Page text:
So, essentially, this chapel was built for the Italian prisoners of war (POWs) while they were employed to construct the Churchill Barriers, which were meant to prevent a repeat of the German misadventure that led to the sinking of the British battleship 'HMS Royal Oak' and caused the loss of 834 lives.
When I reached the chapel, painted red and white, my first thoughts were 'what a quaint structure..." Prima facie, it is humble in its design and execution but as I stepped inside, the beautifully painted ceiling and the painstaking details in the murals left an imprint on me.
Inside, I almost forgot that the chapel was made out of corrugated metal. A serenity and calmness greeted me and the humble altar left a deep impression on me, an atheist (well, animist would be more accurate).
The devotion of the Italian POWs and adherence to their beliefs even in the middle of a long, hard-fought war, seems to have been absorbed by the metal structure of this small chapel.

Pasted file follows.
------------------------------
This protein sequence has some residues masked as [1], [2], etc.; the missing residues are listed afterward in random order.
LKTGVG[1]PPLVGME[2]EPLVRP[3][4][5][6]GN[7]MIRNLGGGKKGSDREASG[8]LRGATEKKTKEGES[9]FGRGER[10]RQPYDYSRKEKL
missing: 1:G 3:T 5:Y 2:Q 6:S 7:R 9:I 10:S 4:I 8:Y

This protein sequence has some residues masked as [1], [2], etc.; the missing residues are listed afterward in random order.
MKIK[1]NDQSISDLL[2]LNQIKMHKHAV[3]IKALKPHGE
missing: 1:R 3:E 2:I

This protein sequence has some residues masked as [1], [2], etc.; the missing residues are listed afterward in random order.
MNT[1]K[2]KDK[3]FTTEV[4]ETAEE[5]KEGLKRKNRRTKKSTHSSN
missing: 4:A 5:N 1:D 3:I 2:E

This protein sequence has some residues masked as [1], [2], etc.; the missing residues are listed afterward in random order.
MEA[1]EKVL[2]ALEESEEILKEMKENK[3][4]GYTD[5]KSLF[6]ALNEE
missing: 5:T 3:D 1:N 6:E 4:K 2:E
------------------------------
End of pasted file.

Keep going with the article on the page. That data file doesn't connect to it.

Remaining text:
The Italian Chapel sees over 100,000 visitors every year, several of them from Italy. I wonder if like me, they too feel a sense of awe at the structure built so many decades ago on a windswept island, by the side of a small lake and with a robust bunch of narcissus flowers in bloom.
The website Orkney.com says:
"....decades after the completion of the Chapel, it is one of Orkney's most loved attractions, with over 100,000 visitors every year. There is also strong friendship with the town of Moena in Italy, the home of Chiocchetti, and Orkney, and members of the family visit the islands from time to time. Chiocchetti's daughter, Letizia, is an Honorary President of the Preservation Committee. Antonella Papa, a restoration artist from Rome, who had previously done work in the Sistine Chapel, has also spent time working in the Chapel to refresh areas of Chiocchetti's painting."